The ruling came after a 15-month investigation into his family's wealth after Sharif's children were linked to offshore banking companies in the 2015 release of confidential data known as the Panama Papers scandal. Although Sharif has consistently denied any wrongdoing in the case, a panel of five judges reached a unanimous verdict in the Islamabad court -- and Sharif resigned Friday.
The court ordered trials in lower accountability court against several people on corruption charges, including Sharif, daughter Maryam, son-in-law Muhammad Safdar, Finance Minister Ishaq Dar and others. It also ordered the National Accountability Bureau, Pakistan's anti-corruption agency, to compile and send evidence to the courts so that hearings can quickly begin.
Leaks of the Panama Papers revealed that three of Sharif's adult children owned offshore companies and assets not listed on his family's government-ordered financial disclosure statement. The companies allegedly moved funds to acquire foreign assets, including London real estate.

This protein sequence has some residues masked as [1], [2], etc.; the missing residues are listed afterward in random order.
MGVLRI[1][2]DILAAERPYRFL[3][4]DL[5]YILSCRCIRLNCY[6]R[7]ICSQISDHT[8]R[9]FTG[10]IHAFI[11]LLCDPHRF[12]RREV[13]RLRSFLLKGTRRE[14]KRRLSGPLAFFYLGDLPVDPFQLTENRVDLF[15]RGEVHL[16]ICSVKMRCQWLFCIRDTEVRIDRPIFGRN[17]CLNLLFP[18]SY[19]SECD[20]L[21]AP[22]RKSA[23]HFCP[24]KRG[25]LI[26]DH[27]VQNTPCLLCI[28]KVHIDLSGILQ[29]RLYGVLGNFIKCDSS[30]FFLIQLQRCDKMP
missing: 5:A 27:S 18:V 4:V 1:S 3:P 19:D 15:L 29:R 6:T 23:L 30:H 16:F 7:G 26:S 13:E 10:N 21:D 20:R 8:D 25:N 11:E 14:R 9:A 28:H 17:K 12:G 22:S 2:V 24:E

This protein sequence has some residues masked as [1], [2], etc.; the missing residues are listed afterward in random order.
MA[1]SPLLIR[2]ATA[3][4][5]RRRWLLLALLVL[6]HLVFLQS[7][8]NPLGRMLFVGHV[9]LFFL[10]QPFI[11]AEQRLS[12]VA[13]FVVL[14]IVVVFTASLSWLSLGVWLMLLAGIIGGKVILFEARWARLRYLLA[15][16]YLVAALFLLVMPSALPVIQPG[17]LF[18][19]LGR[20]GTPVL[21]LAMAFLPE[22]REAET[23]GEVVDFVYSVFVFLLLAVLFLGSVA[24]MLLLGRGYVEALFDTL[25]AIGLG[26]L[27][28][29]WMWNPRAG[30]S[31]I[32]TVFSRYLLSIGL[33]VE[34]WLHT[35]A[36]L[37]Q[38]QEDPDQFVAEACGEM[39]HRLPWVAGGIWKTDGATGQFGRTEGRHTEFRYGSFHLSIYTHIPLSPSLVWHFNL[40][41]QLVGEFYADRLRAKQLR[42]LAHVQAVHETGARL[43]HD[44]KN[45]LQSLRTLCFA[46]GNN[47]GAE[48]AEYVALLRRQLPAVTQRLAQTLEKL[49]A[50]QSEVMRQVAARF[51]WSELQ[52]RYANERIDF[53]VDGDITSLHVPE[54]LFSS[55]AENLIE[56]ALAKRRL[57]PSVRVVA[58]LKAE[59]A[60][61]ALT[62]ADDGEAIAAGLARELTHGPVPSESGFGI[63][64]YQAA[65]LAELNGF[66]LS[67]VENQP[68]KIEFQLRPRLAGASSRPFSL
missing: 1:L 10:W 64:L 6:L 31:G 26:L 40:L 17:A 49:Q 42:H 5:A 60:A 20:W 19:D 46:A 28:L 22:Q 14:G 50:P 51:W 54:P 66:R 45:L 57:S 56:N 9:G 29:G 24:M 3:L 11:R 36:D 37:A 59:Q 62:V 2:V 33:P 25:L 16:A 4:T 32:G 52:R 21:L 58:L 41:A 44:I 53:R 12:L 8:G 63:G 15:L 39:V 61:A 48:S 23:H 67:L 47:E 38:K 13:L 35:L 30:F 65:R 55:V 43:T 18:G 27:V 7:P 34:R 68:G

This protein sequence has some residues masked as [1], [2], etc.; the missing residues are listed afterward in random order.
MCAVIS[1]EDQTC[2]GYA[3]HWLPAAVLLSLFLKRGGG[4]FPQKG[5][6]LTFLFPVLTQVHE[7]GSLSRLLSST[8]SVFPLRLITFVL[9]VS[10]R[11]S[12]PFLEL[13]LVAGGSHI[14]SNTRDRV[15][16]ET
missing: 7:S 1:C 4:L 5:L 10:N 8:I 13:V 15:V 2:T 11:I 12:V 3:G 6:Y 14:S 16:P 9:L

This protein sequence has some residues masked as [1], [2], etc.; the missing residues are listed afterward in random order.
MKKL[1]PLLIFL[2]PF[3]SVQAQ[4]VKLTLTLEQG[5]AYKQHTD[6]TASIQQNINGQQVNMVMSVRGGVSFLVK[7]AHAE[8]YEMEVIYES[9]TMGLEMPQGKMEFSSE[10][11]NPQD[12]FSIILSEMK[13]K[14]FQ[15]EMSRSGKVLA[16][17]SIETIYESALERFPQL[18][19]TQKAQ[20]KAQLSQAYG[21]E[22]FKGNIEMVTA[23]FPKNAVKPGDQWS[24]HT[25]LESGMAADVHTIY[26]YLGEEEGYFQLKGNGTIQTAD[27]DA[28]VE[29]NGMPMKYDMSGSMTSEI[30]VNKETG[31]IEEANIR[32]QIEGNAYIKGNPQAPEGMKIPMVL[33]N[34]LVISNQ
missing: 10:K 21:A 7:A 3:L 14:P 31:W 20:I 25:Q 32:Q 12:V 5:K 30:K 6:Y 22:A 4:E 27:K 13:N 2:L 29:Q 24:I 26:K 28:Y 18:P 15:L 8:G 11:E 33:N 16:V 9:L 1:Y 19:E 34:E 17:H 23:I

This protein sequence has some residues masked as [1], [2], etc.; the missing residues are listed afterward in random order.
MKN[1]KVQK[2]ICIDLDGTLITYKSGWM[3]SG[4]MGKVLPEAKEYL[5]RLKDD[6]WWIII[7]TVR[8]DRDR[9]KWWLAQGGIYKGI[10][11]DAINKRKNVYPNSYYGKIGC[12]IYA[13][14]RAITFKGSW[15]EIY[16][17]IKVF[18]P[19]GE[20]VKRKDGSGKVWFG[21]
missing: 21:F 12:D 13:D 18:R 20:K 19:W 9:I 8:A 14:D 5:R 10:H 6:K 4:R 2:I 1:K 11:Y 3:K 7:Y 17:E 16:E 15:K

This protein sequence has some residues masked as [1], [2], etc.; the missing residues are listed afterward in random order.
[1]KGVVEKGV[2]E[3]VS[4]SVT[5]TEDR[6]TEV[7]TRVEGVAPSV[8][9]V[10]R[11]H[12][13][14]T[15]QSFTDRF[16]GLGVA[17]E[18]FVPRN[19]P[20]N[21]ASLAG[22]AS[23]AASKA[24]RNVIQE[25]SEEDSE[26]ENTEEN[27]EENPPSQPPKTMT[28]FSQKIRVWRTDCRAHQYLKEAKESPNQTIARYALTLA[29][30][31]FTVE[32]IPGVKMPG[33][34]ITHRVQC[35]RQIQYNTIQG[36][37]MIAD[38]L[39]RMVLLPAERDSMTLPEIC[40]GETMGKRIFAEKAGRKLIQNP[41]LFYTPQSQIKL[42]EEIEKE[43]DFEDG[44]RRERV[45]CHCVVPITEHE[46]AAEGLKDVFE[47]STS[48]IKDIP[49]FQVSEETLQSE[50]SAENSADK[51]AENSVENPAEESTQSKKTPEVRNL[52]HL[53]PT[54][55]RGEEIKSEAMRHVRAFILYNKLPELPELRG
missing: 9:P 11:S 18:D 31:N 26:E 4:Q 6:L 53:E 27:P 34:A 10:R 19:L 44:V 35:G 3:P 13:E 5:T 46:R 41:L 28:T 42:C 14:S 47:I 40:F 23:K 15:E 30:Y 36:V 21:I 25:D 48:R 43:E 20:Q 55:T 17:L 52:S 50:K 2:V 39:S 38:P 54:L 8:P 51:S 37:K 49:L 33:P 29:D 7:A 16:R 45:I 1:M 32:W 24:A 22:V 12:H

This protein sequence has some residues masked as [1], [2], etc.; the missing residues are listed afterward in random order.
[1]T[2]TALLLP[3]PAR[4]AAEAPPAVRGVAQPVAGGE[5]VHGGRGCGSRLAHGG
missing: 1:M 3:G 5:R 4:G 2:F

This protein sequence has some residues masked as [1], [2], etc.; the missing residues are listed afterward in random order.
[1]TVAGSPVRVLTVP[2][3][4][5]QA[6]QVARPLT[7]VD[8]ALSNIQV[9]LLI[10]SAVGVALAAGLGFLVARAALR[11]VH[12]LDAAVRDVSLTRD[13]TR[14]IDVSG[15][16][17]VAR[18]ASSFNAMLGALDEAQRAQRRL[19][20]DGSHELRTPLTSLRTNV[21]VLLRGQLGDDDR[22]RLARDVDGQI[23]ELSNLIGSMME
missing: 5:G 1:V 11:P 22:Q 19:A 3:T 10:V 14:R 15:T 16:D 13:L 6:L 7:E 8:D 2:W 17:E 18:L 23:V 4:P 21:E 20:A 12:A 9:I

Sharif's reputation was tarnished by implications that the offshore companies were used to conceal or launder illegally-obtained wealth, or to avoid taxes. The panel ruled that Sharif was dishonest in filing the disclosures, and therefore unfit for office.
Pakistan's ruling party, the Pakistan Muslim League-Nawaz, can appoint an interim prime minister until the 2018 general election, but it is unclear who will immediately succeed Sharif.
Sharif was one year away from becoming the first Pakistani prime minister, among 18 since the country's 1947 independence, to complete a full term in office.